Sunday, May 10, 2020

Bosos Suicide Marks ‘Tectonic’ Shift within Russian Elite, Kyiv Analysts Say

Paul Goble

            Staunton, May 9 – The suicide of Dmitry Bosos, the Russian coal magnate who had ranked 80th on Forbes list of the wealthiest, reflects “a tectonic shift” among members of the Putin elite who had become used to super profits but now face a situation in which they may not be able to make a profit at all, Kyiv analysts say.

            While their observations might be dismissed as nothing more than a Ukrainian desire to see difficulties in their country’s enemy, their argument is worth attending to because the pandemic and economic crisis have hade a profound impact on people who may now not be able to maintain the profitability of the sectors they control.

            And while some of these oligarchs may choose suicide as a way out, the Ukrainian analysts suggest, others may seek measures short of that to change the situation they now find themselves in, including measures involving changes in the policy and even the composition of the top Russian leadership

            Apostrophe commentator Vyacheslav Masny notes that in most countries, including Ukraine, billionaires don’t commit suicide and the fact that some of them now are represents “a tectonic shift in Russian political-economic arrangements” (

            The death of Bosos may be related to tensions between his company and Igor Sechin’s empire, tensions exacerbated by the collapse in oil and gas prices, Olesya Yakhno, a Ukrainian commentator says.  But even if that is not the case, internal tensions within the Russian elite haven’t disappeared and may be growing.

            “The main question is how will the serious struggle among ‘the boyars’ affect the throne of the uncrowned tsar of Russia, Vladimir Putin?” Masny suggests, arguing that there is no single answer to that.

            “On the one hand,” he writes, even before the pandemic and economic crisis, Putin had obviously shown that he was in a crisis of leadership.” And those developments have only exacerbated the difficulties of his position.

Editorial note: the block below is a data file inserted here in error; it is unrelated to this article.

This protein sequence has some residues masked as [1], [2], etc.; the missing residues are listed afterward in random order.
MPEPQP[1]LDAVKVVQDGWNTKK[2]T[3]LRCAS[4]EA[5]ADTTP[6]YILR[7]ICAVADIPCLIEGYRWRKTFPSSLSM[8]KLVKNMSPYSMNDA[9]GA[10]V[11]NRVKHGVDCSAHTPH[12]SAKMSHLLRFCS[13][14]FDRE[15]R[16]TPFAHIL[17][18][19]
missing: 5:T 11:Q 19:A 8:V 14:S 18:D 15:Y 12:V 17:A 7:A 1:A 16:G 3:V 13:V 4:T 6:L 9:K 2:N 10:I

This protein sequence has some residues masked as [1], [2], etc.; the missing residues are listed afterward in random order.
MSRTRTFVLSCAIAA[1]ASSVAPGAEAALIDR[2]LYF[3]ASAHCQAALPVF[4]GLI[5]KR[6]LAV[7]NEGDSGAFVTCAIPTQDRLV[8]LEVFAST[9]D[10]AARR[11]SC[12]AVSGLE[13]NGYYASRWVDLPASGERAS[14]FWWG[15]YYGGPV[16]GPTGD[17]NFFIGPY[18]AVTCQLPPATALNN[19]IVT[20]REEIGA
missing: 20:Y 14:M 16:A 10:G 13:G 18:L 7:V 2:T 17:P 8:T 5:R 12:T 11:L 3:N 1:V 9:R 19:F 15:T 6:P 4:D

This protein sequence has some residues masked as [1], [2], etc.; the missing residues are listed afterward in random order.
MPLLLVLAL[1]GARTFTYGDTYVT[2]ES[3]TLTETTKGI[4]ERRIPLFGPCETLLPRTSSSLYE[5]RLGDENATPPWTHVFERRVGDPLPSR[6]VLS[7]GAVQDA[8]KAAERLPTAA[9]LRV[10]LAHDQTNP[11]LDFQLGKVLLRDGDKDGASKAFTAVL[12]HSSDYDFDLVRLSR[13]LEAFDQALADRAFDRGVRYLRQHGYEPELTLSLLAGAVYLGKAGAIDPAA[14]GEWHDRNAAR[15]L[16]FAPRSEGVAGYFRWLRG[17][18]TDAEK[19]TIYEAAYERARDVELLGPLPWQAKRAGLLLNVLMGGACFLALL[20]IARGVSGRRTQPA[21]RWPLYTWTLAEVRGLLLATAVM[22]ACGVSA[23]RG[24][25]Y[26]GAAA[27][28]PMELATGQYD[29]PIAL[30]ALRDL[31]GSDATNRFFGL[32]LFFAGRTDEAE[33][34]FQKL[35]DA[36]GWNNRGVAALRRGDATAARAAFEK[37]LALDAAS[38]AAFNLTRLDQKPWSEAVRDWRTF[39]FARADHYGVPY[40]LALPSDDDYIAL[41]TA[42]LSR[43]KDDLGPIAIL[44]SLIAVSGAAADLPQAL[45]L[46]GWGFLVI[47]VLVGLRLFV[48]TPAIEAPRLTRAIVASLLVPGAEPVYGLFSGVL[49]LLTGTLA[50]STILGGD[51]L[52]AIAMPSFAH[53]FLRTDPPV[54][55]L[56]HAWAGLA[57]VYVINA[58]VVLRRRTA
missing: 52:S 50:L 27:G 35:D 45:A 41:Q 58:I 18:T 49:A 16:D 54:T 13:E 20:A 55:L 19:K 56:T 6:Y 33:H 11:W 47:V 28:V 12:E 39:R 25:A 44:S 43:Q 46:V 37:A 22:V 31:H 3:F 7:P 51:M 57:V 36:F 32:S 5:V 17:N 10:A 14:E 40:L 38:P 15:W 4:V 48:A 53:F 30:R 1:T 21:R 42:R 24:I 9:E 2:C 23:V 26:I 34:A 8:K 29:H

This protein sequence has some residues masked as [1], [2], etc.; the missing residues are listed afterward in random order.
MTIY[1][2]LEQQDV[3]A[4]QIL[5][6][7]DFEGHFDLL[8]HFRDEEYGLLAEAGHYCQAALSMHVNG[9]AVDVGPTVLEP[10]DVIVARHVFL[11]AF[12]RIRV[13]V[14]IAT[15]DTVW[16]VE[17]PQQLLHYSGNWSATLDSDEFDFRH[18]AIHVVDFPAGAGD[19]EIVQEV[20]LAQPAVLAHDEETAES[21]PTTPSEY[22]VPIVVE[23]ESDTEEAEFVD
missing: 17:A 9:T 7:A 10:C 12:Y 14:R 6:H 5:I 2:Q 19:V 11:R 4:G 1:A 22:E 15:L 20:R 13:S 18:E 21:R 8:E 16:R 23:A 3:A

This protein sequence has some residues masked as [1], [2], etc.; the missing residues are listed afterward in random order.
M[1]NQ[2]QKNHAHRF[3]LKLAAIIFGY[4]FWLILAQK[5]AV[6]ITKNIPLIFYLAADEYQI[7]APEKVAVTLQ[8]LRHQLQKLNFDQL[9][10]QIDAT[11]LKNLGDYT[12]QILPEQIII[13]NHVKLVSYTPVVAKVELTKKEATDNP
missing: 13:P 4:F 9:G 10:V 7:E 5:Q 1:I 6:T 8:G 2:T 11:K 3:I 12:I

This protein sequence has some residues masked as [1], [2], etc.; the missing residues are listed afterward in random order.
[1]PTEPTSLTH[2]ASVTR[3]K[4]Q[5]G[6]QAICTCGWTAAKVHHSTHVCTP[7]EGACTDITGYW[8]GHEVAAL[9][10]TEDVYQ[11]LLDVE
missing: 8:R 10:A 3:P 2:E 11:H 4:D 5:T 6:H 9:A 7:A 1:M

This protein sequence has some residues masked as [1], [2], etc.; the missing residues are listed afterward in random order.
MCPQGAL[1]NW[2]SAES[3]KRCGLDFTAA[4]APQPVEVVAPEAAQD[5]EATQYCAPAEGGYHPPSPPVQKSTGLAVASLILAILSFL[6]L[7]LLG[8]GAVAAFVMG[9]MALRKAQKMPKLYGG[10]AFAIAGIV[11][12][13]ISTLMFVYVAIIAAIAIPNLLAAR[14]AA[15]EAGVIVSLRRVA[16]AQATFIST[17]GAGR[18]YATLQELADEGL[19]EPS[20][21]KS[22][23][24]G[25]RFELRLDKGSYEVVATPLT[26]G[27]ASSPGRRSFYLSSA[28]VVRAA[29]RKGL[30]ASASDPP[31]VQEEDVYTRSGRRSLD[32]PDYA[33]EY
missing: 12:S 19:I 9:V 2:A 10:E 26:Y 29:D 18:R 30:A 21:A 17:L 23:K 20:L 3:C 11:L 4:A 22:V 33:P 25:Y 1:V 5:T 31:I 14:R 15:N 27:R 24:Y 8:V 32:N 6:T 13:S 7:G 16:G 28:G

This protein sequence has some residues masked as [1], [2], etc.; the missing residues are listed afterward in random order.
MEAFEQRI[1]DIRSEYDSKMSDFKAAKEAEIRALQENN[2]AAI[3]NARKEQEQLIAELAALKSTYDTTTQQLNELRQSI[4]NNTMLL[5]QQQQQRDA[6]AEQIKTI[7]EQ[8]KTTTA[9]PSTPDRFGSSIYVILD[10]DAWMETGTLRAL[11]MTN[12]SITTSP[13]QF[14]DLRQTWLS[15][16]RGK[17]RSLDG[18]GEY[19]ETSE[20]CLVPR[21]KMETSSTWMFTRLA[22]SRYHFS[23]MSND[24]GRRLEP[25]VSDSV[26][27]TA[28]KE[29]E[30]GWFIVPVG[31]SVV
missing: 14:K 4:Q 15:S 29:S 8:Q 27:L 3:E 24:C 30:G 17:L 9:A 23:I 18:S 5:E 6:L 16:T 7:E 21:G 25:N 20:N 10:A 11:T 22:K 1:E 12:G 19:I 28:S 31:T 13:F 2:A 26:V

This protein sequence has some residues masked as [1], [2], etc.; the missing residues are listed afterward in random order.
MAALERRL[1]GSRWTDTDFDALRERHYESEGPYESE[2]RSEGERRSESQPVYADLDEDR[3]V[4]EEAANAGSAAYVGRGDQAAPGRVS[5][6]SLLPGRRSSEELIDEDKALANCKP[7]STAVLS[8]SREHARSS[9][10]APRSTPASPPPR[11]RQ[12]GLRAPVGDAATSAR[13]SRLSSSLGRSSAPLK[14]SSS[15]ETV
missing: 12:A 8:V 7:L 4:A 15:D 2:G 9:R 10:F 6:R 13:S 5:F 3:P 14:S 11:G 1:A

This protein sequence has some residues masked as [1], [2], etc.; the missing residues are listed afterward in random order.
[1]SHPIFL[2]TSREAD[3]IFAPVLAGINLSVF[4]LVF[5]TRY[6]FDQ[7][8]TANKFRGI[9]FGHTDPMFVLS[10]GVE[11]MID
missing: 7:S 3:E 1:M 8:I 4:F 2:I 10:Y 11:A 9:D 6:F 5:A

Aleksey Golobutsky, another Ukrainian analyst, says that “the problem is that Putin’s plan for ‘the transfer of power’ via the constitution, referendum and all the rest has failed. The same thing can be said about his plans for Victory Day. “In the face of these failures, Putin has hidden himself in a bunker, let the regions take the lead, and experienced a decline in ratings.”

            “One should not forget that those around the leader will support Putin only while he guarantees their staying in power and their money. Already now, they are beginning to seek other alternatives – and there are a multitude of them.”

            One theory is that many expect Putin to come back and that those who now are seeking money from the state to compensate for their losses will be the first to “be sent to the guillotine,” the Ukrainian analyst says. That might be a way to restore the Kremlin’s power after its position was weakened by the pandemic and economic crisis

            Yakhno adds that “the reduction in resources and the increase in challenges creates an obvious stimulus not only to elites but to the regions to take things into their own hands. Competition that was earlier limited by some rules now is growing and it is entirely possible that it will grow out of control.”

            “Nevertheless,” she continues, “the Kremlin already long ago found one method of solving problems with the elites and population,” distributing money and stepping up propaganda. “And there is thus a reason to assume that the Russian regime still has enough resources in these sectors.”

            Nikolay Kapitonenko, a third Kyiv analyst agrees. “Russia is hardly in a situation significantly more complicated that other countries. Of course, there are economic problems,” but they aren’t necessarily fatal. Even at current oil prices, Russia has reserves which will last for eight to ten years.

            It is thus far too early to be speaking about “major threats to Russia – disintegration, revolution or a hot struggle for power.  Perhaps there will be a redistribution of income within the elite but without significant instability. The nature of the political regime in Russia is such that elites depend on the Kremlin” and no one wants to be left out.

             Masny sums up: “the global crisis, the current political problems and contradictions in Russia” may keep Moscow from expanding its aggression in Ukraine – or, as has happened before, Moscow may decide to “solve” its domestic political problems, including those that drove Bosos to take his own life, with a new foreign policy adventure.

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